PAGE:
Ayn Rand Centenary (February 2, 2005)

Michelle Kamhi spoke on "What Art Really Is, and Why It Matters" in a panel on Rand's philosophy, at the Library of Congress, Jefferson Building, Washington, D. C.

Marymount Manhattan College (February 25, 2004)

The authors spoke on the question "What Is Art? Who Decides?" at the Philosophy Forum of Marymount Manhattan College in New York City.

National Art Education Association (April 7, 2003)

Michelle Kamhi presented a session entitled "Rescuing Art from 'Visual Culture'" at the annual convention of the National Art Education Association in Minneapolis.

Peter Bougie Studio (April 6, 2003)

Michelle Kamhi gave a talk entitled "Why Visual Art Is Important and Why It Is at Risk in Today's Culture" at this traditional painting atelier in Minneapolis.

Hegeler Carus Colloquium on the Arts (March 28-30, 2003)

Louis Torres and Michelle Kamhi were invited participants in a colloquium entitled "After Modernism and Postmodernism: New Directions in the Arts," held at the historic Hegeler Carus Mansion, in La Salle, Illinois. Among the presenters were the poet Frederick Turner, professor of arts and humanities at the University of Texas, Dallas, and Randall Dipert, professor of philosophy at the State University of New York, Buffalo, who spoke on music. Other participants included T. L. Ponick, music and culture critic of the Washington Times and editor of the Edge City Review. The colloquium was hosted by Blouke Carus, chairman of the Hegeler Carus Foundation, who is also an amateur cellist.

The Objectivist Center Summer Seminar (July 4, 2002)

Michelle Kamhi was a featured speaker at this annual week-long event hosted by TOC (now The Atlas Society). Her talk--entitled "Ayn Rand's Concept of Art: A Lesson in Objectivist Epistemology"--employed Rand's theory of knowledge to resolve controversial aspects of her theory of art, including the status of architecture and the decorative arts.

Spring Lake (N. J.) Public Library (July 1, 2002)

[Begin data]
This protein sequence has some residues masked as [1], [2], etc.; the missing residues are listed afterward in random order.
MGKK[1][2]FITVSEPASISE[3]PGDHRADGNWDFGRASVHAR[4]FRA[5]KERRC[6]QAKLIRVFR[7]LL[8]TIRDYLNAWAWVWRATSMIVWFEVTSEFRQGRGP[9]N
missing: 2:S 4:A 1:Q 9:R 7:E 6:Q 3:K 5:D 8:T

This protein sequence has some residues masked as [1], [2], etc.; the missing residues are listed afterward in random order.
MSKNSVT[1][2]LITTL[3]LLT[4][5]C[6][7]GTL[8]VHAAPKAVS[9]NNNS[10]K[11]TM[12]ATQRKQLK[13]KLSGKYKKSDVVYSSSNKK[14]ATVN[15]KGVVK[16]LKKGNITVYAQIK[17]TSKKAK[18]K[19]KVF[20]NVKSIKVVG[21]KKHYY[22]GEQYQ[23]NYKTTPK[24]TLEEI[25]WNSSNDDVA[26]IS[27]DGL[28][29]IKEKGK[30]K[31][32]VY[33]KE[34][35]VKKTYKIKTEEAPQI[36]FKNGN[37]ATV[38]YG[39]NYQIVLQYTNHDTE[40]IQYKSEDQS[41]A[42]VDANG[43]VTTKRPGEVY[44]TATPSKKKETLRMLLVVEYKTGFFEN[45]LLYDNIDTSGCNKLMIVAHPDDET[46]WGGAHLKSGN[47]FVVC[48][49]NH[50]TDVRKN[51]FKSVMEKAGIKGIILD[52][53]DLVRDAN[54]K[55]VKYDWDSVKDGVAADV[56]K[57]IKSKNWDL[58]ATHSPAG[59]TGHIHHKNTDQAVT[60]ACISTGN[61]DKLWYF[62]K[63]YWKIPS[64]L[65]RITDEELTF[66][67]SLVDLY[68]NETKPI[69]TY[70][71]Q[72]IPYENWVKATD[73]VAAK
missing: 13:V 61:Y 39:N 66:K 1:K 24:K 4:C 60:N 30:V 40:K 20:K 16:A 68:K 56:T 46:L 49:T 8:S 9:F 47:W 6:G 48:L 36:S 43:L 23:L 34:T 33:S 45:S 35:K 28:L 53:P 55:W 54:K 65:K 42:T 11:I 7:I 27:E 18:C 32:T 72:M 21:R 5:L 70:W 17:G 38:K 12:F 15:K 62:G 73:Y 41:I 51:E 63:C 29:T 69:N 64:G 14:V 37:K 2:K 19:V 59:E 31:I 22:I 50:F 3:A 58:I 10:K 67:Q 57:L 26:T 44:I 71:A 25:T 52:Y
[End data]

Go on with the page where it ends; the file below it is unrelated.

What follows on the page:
Louis Torres spoke about What Art Is and signed books at this elegant Tudor-style library on the Jersey Shore, whose events draw residents from the surrounding area.

Laissez Faire Books (October 25, 2001)

Michelle Marder Kamhi spoke about What Art Is and signed books at Laissez Faire Books in San Francisco.

Hoover Institution (October 23, 2001)

Michelle Marder Kamhi delivered a talk entitled "Mapplethorpe, 'Censorship,' Quilt-Making, and 'Installations': Why Government and Art Don't Mix" at the Hoover Institution, Stanford University, Palo Alto, California.

The Objectivist Center - Advanced Seminar (June 28, 2001)

Louis Torres and Michelle Kamhi gave a talk on "Ayn Rand's Theory of Art," as presented in What Art Is, at The Objectivist Center's third annual Advanced Seminar in Objectivist Studies, held at the University of Pittsburgh-Johnstown. The Advanced Seminar is a conference at which scholars and graduate students discuss new work relevant to Objectivism, the philosophy of Ayn Rand.

U. S. Military Academy, West Point (April 9, 2001)

At the invitation of Professor Aeon Skoble, the authors met with students in his Aesthetics (EP362) class, part of the Academy's "Art, Philosophy, and Literature" elective. In preparation for the class, students read assigned portions of What Art Is and viewed images of works on the Internet. Class time was devoted to a lecture and discussion focusing on key principles for distinguishing between art and non-art. (Professor Skoble is now Chairperson of the Department of Philosophy at Bridgewater State College in Massachusetts.)

Mark Scott Show, WXYT, Detroit (October 20, 2000)

As guests on this two-hour-long talk radio show, the authors discussed What Art Is in relation to a proposal on the November 2000 ballot for a new art tax. They argued that arts institutions which would benefit from the new tax, such as the Detroit Institute of Arts, have a history of exhibiting "cutting-edge" contemporary work that does not qualify as art by any objective standard. Questioning whether government should provide support for the arts at all, they further emphasized that, contrary to the claims of arts advocates, such work does nothing to enhance the public's quality of life, and should not be legitimized by public support. (The proposal was subsequently narrowly defeated.)